Spiritual Voices (1995)

War is hideous, from the very first shot to the last. There is nothing but dust, the smell of burning, stones, hot shrapnel, blood, and hint of fear. No room for aesthetics.
— Alexander Sokurov, Spiritual Voices

Those accustomed to the conventions of Western documentary, replicating the structure of fiction even as they present “reality,” will be frustrated by Alexander Sokurov’s insistent lack of artifice. There is no omniscient narration to place the events of Spiritual Voices in historical context, and we never even know the names of the soldiers we meet. The film, now available on DVD, offers no “story” as such, no narrative organization or polemic thrust.

Over five hours, such ostensible fealty to the sprawling rhythms of daily life makes for a rigorous and occasionally maddening viewing experience. For the men of the 11th Frontier Post of the Russian Army’s Moscow border detachment, this life is an exercise in stoic endurance, weeks of uneventful isolation offset by desperate hours of deadly fighting. The soldiers do their own cooking and cleaning, with crude camp stoves set in dirt trenches and rusted water pipes jutting out of the ground at sharp angles. Heat-induced siestas in the rocky high desert are interrupted by brief intervals of hollow military formality.

We never see the enemy, never know the army’s mission, the unit’s history or the significance of their position. These details are left to the viewer’s imagination or prior knowledge. It does not, however, take more than a passing knowledge of recent history to see that the precarious Afghan-Tadjik border was an unpleasant place for Russian soldiers in 1994-95, with virulently anti-Communist Taliban fighters just then consolidating their advances throughout Afghanistan.

In the context of Spiritual Voices, with the enemy unknowable, the soldiers’ assignment to defend a minuscule post on the edge of civilization seems the height of absurdity. None of the soldiers evinces the slightest interest in his duties. Shorn of the overarching purpose of Soviet manifest destiny, the soldiers of a new Russia suffer a mission that is both meaningless to them and forgotten by the outside world, fulfilling national obligations long after the original rationale has dissipated into the ether.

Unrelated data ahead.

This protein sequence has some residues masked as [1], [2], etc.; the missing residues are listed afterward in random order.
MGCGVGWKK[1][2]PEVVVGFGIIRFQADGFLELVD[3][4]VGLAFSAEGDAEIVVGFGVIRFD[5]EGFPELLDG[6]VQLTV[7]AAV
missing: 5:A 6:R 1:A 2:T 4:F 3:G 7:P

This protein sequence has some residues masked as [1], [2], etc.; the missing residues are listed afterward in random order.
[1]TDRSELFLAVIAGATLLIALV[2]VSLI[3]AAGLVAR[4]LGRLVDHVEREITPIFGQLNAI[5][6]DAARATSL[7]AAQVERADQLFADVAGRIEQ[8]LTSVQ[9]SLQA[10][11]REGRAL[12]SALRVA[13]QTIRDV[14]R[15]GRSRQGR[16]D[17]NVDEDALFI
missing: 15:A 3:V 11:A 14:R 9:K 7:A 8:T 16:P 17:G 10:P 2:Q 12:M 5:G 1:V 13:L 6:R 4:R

These themes are similar to those Sokurov explored in 1998’s pseudo-documentary Confession, and the two projects share a similarly bracing realism in their exploration of a dissolute Russian national identity, in particular its relation to military conscription. Confession and Spiritual Voices almost seem to have been conceived as bookends, examining the modern Russian character in the crisis of changing times (both DVDs are released in the U.S. on 29 March). But Spiritual Voices also differs from Confession. In the latter, the conscripts sailing the Arctic seas deal only with isolation and redundancy, but in the former, soldiers face pressing dangers every day.

Long hours absorbed in domestic routine disappear in the moment when a mine is tripped on the hillside above the barracks. The sound of machine guns and artillery shells fills the air. The cameras stays back from the fighting, instead roaming the rear and espying the officers hunched over their folded maps and Soviet-era field radios. There’s nothing romantic about this war, nothing even remotely evocative. We see the afterimages, the clouds of black smoke and the wounded soldiers on stretchers, but we never see the enemy and never know why any of it has happened.

The viewer spends New Year’s Day 1995 in a border outpost dug into the rock and dirt of a high mountain pass, with wind whipping across the peaks and dark storm clouds on the horizon. Nothing grows on the high mountains, and there is nothing to do but wait. Every man at the outpost would rather be anywhere in the world than where he is at that moment, a fact that snaps into sharp focus when alcohol turns the holiday revelries dark with recrimination. One bottle of champagne cannot change the fact that these men are living in a rock hole in Tadjikistan. “NATO soldiers would have killed themselves long ago,” one of the patrolmen muses. And by film’s end, we know he’s right.